SOLIDARITY
That’s what happened last week, when more than 100 workers and their allies marched to the McDonald’s at 1420 Hampton Ave. in south St. Louis to demand fair wages, union recognition and an end to sexual harassment and physical assault on the job.

“I am honored to stand in solidarity with you for what you deserve, which is a minimum of $15 an hour and the right to form a union,” said the Rev. Jon Stratton, rector of Trinity Episcopal Church in the Central West End. “I am standing in solidarity with you because the struggle of the workers is a moral struggle. It is not right for McDonald’s and other corporations to put profits over people. It is not right for folks to get rich by taking advantage of you. Because they would not have their money without your labor.”

IT STARTS WITH THE PAYCHECK
The challenge for fast-food and other low-wage workers starts with a paycheck.

"MY SALARY ISN'T ENOUGH,” said Frances Holmes, a 56-year-old McDonald’s worker from St. Louis. “I have to suffer through the best I can.” – Labor Tribune photo

Even after Missouri voters last year approved raising the state’s minimum wage, Frances Holmes, a 56-year-old McDonald’s worker from St. Louis, says the $10 an hour she makes today, though an improvement, still isn’t enough.

“My salary isn’t enough,” Holmes said. “Once I pay my rent, pay my light bill, there’s probably a little something left, $50 or $60 to get groceries for the month. McDonald’s needs to hear what we have to say. My face is swollen because I need to go to the dentist, but I can’t afford to go to the dentist because I don’t make enough money. So I’ve got to suffer through the best I can.”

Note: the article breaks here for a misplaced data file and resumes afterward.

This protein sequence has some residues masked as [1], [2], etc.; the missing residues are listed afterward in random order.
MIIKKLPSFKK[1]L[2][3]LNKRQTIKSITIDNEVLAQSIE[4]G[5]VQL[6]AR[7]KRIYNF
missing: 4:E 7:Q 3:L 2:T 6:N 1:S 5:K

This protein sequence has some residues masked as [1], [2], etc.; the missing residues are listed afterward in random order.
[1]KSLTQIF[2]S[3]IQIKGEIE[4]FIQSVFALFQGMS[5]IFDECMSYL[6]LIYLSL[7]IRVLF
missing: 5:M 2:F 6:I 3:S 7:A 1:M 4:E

‘MARCH THERE TOGETHER’
“No one in America should work a full-time job and not have enough to pay their bills,” said Rabbi Daniel Bogard, of Central Reform Congregation in the Central West End. “I’m here today because we know the only way we are ever going to get to the promised land is if we hold hands and march there together. We know that means a union!”

Reflecting on McDonald’s executives taking their corporate jets to last week’s shareholders meeting in Texas, Rabbi Bogard said, “When you’ve got people working for you that are rationing their insulin; when you’ve got people working for you that can’t pay their rent; when you’ve got people working for you that can’t send their kids to pre-school, then maybe you need to sell your corporate jets.”

NOT JUST ABOUT FAST-FOOD WORKERS
The Fight for $15 isn’t just about fast-food workers.

Adam Manfredi, graduate student and instructor at Washington University, who also tutors at a local prison, talked about how difficult it is for him to make ends meet and make payments on his student loans. This year, an unexpected health crisis left him with $5,000 in medical bills.